A public prosecutor extended the custody of four men close to France's richest woman for 24 hours to enable further questioning about suspected tax evasion and money laundering, a spokeswoman said on Friday.
Francois-Marie Banier, a close friend of L'Oreal heiress Liliane Bettencourt, Patrice de Maistre, her wealth manager, Fabrice Goguel, her tax lawyer, and Carlos Vejarano, the manager of a property in the Seychelles islands, were being questioned at the headquarters of the financial crimes division.
The affair has embarrassed President Nicolas Sarkozy's government because of allegations by Bettencourt's former bookkeeper that the billionaire and her late husband made numerous illegal cash donations to conservative politicians.
After holding a suspect for a maximum 48 hours in custody, the public prosecutor can either send him for trial, appoint an independent magistrate to investigate the case, or release him while the police investigation continues.
Nanterre public prosecutor Philippe Courroye, a personal friend of Sarkozy, is under pressure from magistrates' unions, the left-wing opposition and the media to demonstrate judicial independence by launching prosecutions in the Bettencourt affair.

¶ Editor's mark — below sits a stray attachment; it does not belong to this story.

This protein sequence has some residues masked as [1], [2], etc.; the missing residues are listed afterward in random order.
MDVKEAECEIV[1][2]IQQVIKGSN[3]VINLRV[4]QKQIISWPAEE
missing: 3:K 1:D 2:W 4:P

Former investigating magistrate Eva Joly, now a member of the European Parliament for the Greens, accused him in media interviews of being "under orders from the powers that be".
Joly, who cracked some of France's biggest politico-financial scandals of the 1990s, said Courroye was going through the motions of investigating the case while trying to spare the government embarrassment.
Courroye has ordered three preliminary investigations into suspected laundering of the proceeds of tax evasion, invasion of privacy over the secret recordings, and the bookkeeper's allegations of an illegal donation to Sarkozy's 2007 election campaign.
So far, no one has been charged with any offence.
Banier, a society photographer, is facing trial separately on charges of abusing 87-year-old Bettencourt's infirmity to obtain gifts estimated at up to 1 billion euros ($1.28 billion).
Secret recordings made by a former butler in Bettencourt's household, of which transcripts were published by French media last month, appeared to show her advisers discussing undeclared bank accounts in Switzerland and an island in the Seychelles, acquired through a bank in Liechtenstein.
ReutersGüncelleme Tarihi: 16 Temmuz 2010, 13:20